The former PM also presciently argued, at that time, that: “Moving NATO east [to the] very borders of Russia, was bound to be regarded as a totally hostile act”.

As Fraser made his acutely stated case, Australia was already well on the way to setting a record within the OECD for the longest period of uninterrupted growth of any member-state. By 2020, when it was disturbed by the COVID pandemic, this had extended to 28 years. And the figures make it lucidly clear that this remarkable performance was a product, above all, of Australia’s extraordinarily successful, long-term trading relationship with China. These decades proved that what was good for China, economically, was even better for Australia.

Malcolm Fraser thought it was plainly wrong for successive governments in Canberra, Liberal and ALP, to have allowed US Marines to be stationed in Australia and for Pine Gap to be used for America’s extensive (and regularly lethal) drone program. He sharply asked, “If America [unilaterally] uses forces deployed out of Australia, how can an Australian Prime Minister say we are not involved?”

Both Whitlam and Fraser would have been appalled by the recent agreement to station nuclear capable US bombers near Darwin and the AUKUS decision, which has committed Australia to purchasing a fleet of nuclear-powered submarines at immense and rising cost. And all of this antagonistic military expenditure is primarily directed at Australia’s best ever, long-term trading partner. Both leaders would understand, deeply, that flicking the switch to glaring Sino-hostility is plainly not in Australia’s best interests but it is, above all, serving the interests of the US, which is gripped by a deeply disturbed project to suppress the rise – and very success – of China.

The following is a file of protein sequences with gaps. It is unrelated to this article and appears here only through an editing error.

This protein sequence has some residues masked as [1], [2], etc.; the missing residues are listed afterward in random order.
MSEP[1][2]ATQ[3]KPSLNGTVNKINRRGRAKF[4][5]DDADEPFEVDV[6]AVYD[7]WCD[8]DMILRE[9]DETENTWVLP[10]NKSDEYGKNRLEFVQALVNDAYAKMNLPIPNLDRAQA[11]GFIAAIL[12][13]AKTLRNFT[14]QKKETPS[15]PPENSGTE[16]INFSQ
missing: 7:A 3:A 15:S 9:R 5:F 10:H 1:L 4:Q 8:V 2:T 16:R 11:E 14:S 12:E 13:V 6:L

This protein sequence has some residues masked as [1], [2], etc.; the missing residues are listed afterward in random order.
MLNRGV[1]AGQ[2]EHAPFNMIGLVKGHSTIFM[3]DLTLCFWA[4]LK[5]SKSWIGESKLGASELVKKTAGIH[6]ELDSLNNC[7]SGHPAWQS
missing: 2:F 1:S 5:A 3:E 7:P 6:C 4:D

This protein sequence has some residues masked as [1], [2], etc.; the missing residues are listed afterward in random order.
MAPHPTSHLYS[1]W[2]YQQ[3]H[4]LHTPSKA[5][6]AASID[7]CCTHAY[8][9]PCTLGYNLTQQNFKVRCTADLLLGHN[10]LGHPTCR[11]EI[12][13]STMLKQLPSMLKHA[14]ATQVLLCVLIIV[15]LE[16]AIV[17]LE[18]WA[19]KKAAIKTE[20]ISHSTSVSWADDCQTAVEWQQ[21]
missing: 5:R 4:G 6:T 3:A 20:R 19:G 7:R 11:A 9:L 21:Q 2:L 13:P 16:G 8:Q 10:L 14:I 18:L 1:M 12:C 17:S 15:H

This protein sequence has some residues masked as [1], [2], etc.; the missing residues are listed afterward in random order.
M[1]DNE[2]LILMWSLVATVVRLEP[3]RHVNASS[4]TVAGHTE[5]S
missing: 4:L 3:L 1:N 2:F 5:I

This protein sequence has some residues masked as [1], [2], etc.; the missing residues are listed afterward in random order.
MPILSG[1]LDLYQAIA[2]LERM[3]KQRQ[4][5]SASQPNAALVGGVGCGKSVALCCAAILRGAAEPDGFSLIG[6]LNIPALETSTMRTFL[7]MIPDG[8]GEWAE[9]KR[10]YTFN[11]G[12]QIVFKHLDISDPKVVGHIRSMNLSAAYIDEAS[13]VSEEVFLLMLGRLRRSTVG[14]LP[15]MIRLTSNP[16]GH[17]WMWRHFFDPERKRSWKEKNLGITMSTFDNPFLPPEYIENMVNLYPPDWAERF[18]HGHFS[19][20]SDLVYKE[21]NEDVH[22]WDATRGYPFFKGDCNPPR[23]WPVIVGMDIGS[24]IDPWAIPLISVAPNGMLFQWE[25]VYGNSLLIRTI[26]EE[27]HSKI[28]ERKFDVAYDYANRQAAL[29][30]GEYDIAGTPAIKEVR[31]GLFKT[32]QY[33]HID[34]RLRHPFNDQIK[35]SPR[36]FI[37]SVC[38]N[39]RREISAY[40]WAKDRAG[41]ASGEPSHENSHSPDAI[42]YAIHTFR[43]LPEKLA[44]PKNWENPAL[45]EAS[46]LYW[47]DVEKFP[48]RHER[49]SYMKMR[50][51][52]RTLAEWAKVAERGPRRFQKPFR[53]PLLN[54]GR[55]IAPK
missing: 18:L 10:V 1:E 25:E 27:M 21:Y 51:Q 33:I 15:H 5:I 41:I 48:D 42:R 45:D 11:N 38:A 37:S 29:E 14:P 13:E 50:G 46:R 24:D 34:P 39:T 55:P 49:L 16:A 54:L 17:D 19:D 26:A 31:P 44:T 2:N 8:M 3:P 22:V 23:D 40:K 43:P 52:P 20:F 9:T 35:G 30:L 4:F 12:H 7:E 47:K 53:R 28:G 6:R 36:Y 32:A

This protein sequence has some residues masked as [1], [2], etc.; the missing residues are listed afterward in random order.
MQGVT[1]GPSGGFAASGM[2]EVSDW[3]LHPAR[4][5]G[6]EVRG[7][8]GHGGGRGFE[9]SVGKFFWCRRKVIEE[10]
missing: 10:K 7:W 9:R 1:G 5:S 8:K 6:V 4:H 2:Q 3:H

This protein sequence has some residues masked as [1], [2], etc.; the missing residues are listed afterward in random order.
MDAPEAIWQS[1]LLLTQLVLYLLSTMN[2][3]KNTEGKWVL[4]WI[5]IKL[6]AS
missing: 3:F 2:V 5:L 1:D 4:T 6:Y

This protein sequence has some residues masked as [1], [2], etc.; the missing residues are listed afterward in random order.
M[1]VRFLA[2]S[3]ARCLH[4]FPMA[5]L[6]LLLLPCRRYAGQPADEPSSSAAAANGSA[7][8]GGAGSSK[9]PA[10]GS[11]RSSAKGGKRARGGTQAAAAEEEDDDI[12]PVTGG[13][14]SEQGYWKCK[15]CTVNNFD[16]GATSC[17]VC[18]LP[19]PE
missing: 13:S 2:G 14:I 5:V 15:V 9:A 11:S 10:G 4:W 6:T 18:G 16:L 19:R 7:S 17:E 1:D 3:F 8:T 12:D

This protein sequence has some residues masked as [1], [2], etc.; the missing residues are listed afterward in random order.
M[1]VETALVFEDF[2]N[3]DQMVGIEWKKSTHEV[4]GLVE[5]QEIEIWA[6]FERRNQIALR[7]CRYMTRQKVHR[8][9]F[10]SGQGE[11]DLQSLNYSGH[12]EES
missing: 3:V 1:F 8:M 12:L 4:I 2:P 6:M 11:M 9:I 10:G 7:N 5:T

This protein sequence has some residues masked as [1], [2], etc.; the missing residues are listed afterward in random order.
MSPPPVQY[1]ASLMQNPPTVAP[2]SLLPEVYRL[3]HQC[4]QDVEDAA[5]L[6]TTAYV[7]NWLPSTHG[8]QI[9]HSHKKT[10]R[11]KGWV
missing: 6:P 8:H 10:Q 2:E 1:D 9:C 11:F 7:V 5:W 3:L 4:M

The war-hawks in Australia and Washington still sing robustly from the same khaki song sheet. But the current ALP government in Canberra has put away the Sino-phobic megaphone and there are some signs of deeper thinking afoot. In November 2021, Penny Wong, the new Australian Foreign Minister, highlighted Singapore’s excellent insights about China and the region, adding that the Singaporean Prime Minister, Lee Hsien Loong, is a thinker and a leader whose writing and speeches on these issues, I think, are second to none.

Moreover, one member of the Anglosphere, Five-Eyes intelligence alliance, New Zealand, has consistently shown how to maintain a firm, candid, respectful and mature relationship with Beijing. The New Zealand Prime Minister, Jacinda Arden, recently advised that she is planning to head a trade mission to Beijing in 2023, once border controls allow this.

In fact, Malcolm Fraser mapped out an international political aspiration that still makes far better sense for Australia than being, as Kishore Mahbubani, recently put it, the tip of a spear projecting Western power into Asia. The former PM envisioned Australia as, “An independent power cooperating with other middle powers to try and build a better and safer world and to espouse the principles of the United Nations.”

It is not difficult to imagine Beijing nodding in basic agreement if Canberra moved to apply this geopolitical roadmap to Sino-Australian relations over the coming decade and beyond. Unfortunately, it is far more difficult to imagine Washington doing the same.

Meanwhile, all those in Canberra convinced about the manifest benefits said to flow from Australia being a super-glued ally of the US should be required to read a recent blistering article published in the journal, Foreign Policy, very carefully. Written by Professor Stephen Walt, of Harvard University, it is entitled: “The United States couldn’t stop being stupid if it wanted to”.


First published in ChinaDaily December 21, 2022